The merger between the Tokyo Stock Exchange (TSE) and Osaka Securities Exchange (OSE), slated for January 2013, is seen as unlikely to deliver touted trading cost reductions, while others believe the new mega-bourse will reduce competition and hamper innovation.
“The merger is just for synergies, to try and reduce costs. It’s not going to do anything to grow the overall pie. The fact that OSE tried to compete with TSE was good for the capital markets in Japan,” says Chuck Chon, co-CEO at SBI Japannext. “The new Japan Exchange Group will have a 94% share of the markets in Japan.”
Robbie McDonnell, Trading Technologies’ VP and MD of Asia Pacific, believes the new group won’t be able to abuse its new dominant position.
“Monopolies are a thing of the past now due to connectivity, and if they did start behaving like a monopoly, then you would soon see a lot of others start offering similar products,” says McDonnell. “It has the potential to be a match made in heaven, but if the consolidation of the two trading systems ends up being delayed for years, then we could end up with the worst of both worlds.”
The two exchanges will have to agree on a common platform if they are to deliver on their promise of reduced trading costs, and the larger TSE’s Arrowhead is likely to be the survivor.
Even that doesn’t guarantee cost savings that will be passed on to market participants, suggests Keith Ducker, CIO at agency broker and trading technology provider TORA. Nevertheless, he is positive overall on the merger.
“It’s a great move for the TSE bringing in the OSE’s strength in derivatives. If you look at any research report, they’ll say that it’s in those kinds of products where the growth is going to be in Asia over the next five to 10 years, not necessarily in equities,” points out Ducker.
Japannext has its own reason to be less than fully enthusiastic about the creation of the new combined bourse.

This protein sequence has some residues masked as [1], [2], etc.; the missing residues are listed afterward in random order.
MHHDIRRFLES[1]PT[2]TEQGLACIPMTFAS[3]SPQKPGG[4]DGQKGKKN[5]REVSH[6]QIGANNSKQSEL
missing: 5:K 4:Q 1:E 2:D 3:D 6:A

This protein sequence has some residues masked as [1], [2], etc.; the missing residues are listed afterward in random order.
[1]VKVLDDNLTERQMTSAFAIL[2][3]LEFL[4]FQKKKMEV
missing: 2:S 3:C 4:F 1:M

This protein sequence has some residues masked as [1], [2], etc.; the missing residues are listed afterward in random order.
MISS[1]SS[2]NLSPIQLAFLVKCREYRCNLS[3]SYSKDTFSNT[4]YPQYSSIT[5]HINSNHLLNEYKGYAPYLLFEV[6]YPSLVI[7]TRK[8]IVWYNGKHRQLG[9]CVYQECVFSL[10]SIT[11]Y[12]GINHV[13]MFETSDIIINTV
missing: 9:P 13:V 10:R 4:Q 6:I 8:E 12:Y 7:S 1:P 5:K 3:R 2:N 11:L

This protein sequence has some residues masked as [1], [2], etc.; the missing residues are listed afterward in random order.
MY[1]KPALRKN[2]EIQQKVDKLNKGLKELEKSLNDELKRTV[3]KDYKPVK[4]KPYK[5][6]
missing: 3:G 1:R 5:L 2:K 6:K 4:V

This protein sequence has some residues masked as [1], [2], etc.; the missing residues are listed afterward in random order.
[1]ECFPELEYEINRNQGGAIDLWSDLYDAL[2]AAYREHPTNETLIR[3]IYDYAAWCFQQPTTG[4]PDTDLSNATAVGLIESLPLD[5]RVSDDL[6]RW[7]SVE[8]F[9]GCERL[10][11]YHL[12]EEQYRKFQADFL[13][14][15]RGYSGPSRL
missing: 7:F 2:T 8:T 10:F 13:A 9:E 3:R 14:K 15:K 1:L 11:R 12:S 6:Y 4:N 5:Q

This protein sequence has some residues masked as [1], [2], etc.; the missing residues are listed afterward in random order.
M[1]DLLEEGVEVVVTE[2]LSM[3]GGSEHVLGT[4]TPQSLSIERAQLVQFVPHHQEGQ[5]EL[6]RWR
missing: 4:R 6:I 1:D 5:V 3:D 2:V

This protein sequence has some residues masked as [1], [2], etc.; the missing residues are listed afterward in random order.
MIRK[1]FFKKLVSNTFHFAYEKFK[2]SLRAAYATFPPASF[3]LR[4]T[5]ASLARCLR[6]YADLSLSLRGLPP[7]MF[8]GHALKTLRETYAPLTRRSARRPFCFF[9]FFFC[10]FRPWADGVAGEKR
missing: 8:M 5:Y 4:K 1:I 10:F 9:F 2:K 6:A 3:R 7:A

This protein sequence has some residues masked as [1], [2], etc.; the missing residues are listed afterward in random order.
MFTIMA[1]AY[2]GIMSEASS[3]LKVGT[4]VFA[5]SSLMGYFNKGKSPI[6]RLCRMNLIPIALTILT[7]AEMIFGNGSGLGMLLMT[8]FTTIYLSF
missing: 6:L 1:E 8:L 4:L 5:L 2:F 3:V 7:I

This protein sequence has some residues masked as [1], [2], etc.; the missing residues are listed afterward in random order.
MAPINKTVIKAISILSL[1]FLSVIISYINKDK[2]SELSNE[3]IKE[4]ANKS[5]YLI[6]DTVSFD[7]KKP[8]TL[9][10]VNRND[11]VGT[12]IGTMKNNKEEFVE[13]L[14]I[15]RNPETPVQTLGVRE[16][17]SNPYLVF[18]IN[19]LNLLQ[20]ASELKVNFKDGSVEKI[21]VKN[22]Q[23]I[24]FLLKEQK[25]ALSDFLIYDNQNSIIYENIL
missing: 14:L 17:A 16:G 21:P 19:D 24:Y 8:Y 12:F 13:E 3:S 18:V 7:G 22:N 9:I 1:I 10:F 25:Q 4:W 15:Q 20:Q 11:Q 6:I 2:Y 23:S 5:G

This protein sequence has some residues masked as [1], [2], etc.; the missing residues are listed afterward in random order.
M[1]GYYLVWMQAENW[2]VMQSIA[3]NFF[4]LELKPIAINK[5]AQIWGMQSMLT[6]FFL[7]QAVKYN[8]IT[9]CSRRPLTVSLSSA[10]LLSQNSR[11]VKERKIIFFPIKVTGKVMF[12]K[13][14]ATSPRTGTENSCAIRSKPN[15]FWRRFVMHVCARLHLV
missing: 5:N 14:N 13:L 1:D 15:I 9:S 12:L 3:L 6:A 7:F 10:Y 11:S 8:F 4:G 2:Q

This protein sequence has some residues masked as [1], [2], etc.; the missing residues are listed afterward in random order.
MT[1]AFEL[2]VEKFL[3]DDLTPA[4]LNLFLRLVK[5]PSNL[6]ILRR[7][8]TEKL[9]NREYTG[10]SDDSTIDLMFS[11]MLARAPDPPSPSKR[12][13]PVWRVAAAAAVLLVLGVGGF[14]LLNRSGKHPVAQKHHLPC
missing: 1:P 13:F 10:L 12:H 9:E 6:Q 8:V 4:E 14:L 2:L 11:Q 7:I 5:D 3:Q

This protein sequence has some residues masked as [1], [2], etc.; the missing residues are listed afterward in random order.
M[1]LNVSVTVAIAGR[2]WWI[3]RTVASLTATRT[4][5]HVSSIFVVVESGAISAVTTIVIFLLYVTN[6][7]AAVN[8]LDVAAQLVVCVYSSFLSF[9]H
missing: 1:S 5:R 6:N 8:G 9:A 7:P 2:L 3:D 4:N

“The merger was expected but still a disappointment. We were discussing our own merger with OSE but it seems there was pressure from above for the two biggest exchanges to get together,” Chon says.
“Saito-san (TSE CEO) came from the finance ministry and Yoneda-san from the Bank of Japan, so they’re both classic ‘amakudari’ [literally ‘descend from heaven’ – a term for ex-bureaucrats who are given jobs in related businesses or organisations] men with close ties to the government,” suggests Chon.
Chon added that he had a recent meeting with the Nagoya Stock Exchange, which will become Japan’s second-largest exchange after the new Japan Exchange Group, to “see what they’re thinking”.
Japan’s three remaining domestic exchanges, Nagoya, Fukuoka and Sapporo, seem content to be satellite exchanges of TSE, according to Chon, and all run the same Arrowhead system as the main bourse.
A lack of any meaningful rivals may make the dominant exchange complacent and unlikely to undertake the kind of innovations that would enhance its international competitiveness, believes Chon.
“It’s now the PTSs versus the main exchange. I hope that the regulators will recognise this and level the playing field with reforms that make it easier to compete,” says Chon.
“They need to remove the 10% limitation rule [meaning a PTS must become an exchange if they have more than 10% of the volumes on the main bourse]. And also the 5% tender offer bid rule that only applies to PTSs – then we could get all the buy-side clients onboard,” suggests Chon. “And if they would allow margin trading, it would provide big boost to our volumes overnight.”
As to whether the merger will finally bring the global consolidation trend to Asia, remains to be seen.
TORA’s Ducker believes the deal could pave the way for the kind of cross-border tie-ups that have happened all over Europe and in America, while Trading Technologies’ McDonnell is not yet convinced.
“I think we’re likely to see more collaboration across Asia with other exchanges rather than mergers,” suggests McDonnell.
Author: Gavin Blair